No dose adjustment is necessary in patients with mild or moderate renal impairment (estimated glomerular filtration rate [eGFR] ≥30 to <90 mL/min/1.73m2) [see Clinical Pharmacology]. Patisiran has not been studied in patients with severe renal impairment or end-stage renal disease.


Patisiran is a double-stranded siRNA that causes degradation of mutant and wild-type TTR mRNA through RNA interference, which results in a reduction of serum TTR protein and TTR protein deposits in tissues.


The pharmacodynamic effects of patisiran were evaluated in hATTR amyloidosis patients treated with 0.3 mg/kg patisiran via intravenous infusion once every 3 weeks.

Mean serum TTR was reduced by approximately 80% within 10 to 14 days after a single dose. With repeat dosing every 3 weeks, mean reductions of serum TTR after 9 and 18 months of treatment were 83% and 84%, respectively. The mean maximum reduction of serum TTR over 18 months was 88%. Similar TTR reductions were observed regardless of TTR mutation, sex, age, or race. In a dose-ranging study, greater TTR reduction was maintained over the dosing interval with the recommended dosing regimen of 0.3 mg/kg every 3 weeks compared to 0.3 mg/kg every 4 weeks.

Serum TTR is a carrier of retinol binding protein, which is involved in the transport of vitamin A in the blood. Mean reductions in serum retinol binding protein of 45% and serum vitamin A of 62% were observed over 18 months [see Warnings and Precautions (5.2)].


Following a single intravenous administration, systemic exposure to patisiran increases in a linear and dose-proportional manner over the range of 0.01 to 0.5 mg/kg. Greater than 95% of patisiran in the circulation is associated with the lipid complex. At the recommended dosing regimen of 0.3 mg/kg every 3 weeks, steady state is reached by 24 weeks of treatment. The estimated mean ± SD steady state peak concentrations (Cmax), trough concentrations (Ctrough), and area under the curve (AUCτ) were 7.15 ± 2.14 μg/mL, 0.021 ± 0.044 μg/mL, and 184 ± 159 μg·h/mL, respectively. The accumulation of AUCτ was 3.2-fold at steady state, compared to the first dose. In the placebo-controlled study, inter-patient variability in patisiran exposure did not result in differences in clinical efficacy (mNIS+7 change from baseline) or safety (adverse events, serious adverse events).


Plasma protein binding of patisiran is low, with ≤2.1% binding observed in vitro with human serum albumin and human α1-acid glycoprotein. Patisiran distributes primarily to the liver. At the recommended dosing regimen of 0.3 mg/kg every 3 weeks, the mean ± SD steady state volume of distribution of patisiran (Vss) was 0.26 ± 0.20 L/kg.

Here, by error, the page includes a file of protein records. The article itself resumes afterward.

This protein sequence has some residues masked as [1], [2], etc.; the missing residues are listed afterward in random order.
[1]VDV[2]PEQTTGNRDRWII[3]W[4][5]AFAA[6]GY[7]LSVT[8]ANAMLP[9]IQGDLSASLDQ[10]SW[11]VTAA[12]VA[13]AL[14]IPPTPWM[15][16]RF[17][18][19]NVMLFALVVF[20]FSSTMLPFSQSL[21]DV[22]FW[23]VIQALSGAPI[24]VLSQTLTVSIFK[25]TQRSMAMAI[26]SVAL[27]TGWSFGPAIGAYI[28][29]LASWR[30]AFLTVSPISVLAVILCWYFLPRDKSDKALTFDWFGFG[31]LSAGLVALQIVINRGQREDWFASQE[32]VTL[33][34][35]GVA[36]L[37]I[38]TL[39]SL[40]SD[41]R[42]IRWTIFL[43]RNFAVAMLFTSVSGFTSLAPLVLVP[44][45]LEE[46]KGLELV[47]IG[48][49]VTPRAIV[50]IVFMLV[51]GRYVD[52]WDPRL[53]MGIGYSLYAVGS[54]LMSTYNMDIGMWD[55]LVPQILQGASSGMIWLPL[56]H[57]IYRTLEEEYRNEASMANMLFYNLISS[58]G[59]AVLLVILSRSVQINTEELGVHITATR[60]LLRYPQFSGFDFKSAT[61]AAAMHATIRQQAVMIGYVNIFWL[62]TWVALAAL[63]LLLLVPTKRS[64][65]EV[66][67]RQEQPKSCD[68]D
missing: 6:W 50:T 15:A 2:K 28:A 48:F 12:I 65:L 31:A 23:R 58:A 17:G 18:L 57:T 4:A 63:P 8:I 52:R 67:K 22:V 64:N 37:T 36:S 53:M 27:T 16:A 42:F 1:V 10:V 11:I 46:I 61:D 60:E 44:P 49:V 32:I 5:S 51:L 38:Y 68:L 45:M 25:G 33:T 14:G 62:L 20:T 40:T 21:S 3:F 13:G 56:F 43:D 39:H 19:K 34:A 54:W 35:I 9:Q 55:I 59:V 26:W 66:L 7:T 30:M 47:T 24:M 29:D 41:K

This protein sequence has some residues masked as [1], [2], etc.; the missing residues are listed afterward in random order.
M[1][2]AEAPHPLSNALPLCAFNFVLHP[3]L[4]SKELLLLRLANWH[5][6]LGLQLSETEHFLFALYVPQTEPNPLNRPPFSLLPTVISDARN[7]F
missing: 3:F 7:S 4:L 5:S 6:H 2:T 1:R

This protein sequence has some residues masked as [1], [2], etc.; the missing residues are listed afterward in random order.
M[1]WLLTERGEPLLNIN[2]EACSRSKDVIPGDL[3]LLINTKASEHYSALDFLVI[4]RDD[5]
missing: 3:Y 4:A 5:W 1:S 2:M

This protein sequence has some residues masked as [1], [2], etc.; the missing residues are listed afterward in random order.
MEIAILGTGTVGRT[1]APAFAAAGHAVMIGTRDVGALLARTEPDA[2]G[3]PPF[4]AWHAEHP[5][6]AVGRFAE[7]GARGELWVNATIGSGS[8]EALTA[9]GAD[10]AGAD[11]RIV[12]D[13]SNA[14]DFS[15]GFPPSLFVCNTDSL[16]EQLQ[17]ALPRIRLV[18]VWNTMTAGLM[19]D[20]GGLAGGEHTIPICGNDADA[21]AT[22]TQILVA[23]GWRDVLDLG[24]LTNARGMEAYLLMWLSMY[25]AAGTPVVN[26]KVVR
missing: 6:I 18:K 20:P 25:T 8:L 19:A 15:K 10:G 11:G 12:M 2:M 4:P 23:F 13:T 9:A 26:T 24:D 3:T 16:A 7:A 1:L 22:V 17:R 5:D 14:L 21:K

The terminal elimination half-life (mean ± SD) of patisiran is 3.2 ± 1.8 days. Patisiran is mainly cleared through metabolism, and the total body clearance (mean ± SD) at steady state (CLss) is 3.0 ± 2.5 mL/h/kg.


Patisiran is metabolized by nucleases to nucleotides of various lengths.


Less than 1% of the administered dose of patisiran is excreted unchanged into urine.

Specific Populations

Age, race (non-Caucasian vs. Caucasian), and sex had no impact on the steady state pharmacokinetics of patisiran or TTR reduction. Population pharmacokinetic and pharmacodynamic analyses indicated no impact of mild or moderate renal impairment (eGFR ≥30 to <90 mL/min/1.73m2) or mild hepatic impairment (bilirubin ≤1 x ULN and AST >1 x ULN, or bilirubin >1.0 to 1.5 x ULN) on patisiran exposure or TTR reduction. Patisiran has not been studied in patients with severe renal impairment, end-stage renal disease, moderate or severe hepatic impairment, or in patients with prior liver transplant.

Drug Interaction Studies

No formal clinical drug interaction studies have been performed. The components of patisiran are not inhibitors or inducers of cytochrome P450 enzymes or transporters. Patisiran is not a substrate of cytochrome P450 enzymes. In a population pharmacokinetic analysis, concomitant use of strong or moderate CYP3A inducers and inhibitors did not impact the pharmacokinetic parameters of patisiran. Patisiran is not expected to cause drug-drug interactions or to be affected by inhibitors or inducers of cytochrome P450 enzymes.


How Supplied:

ONPATTRO (patisiran) is a sterile, preservative-free, white to off-white, opalescent, homogeneous solution for intravenous infusion supplied as a 10 mg/5 mL (2 mg/mL) solution in a single-dose glass vial. The vial stopper is not made with natural rubber latex. ONPATTRO is available in cartons containing one single-dose vial each.

The NDC is: 71336-1000-1.

Storage and Handling:

Store at 2°C to 8°C (36°F to 46°F). Do not freeze. Discard vial if it has been frozen.

If refrigeration is not available, ONPATTRO can be stored at room temperature up to 25°C (up to 77°F) for up to 14 days.

For storage conditions of ONPATTRO after dilution in the infusion bag, see Dosage and Administration (3.3).

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Rev 08/18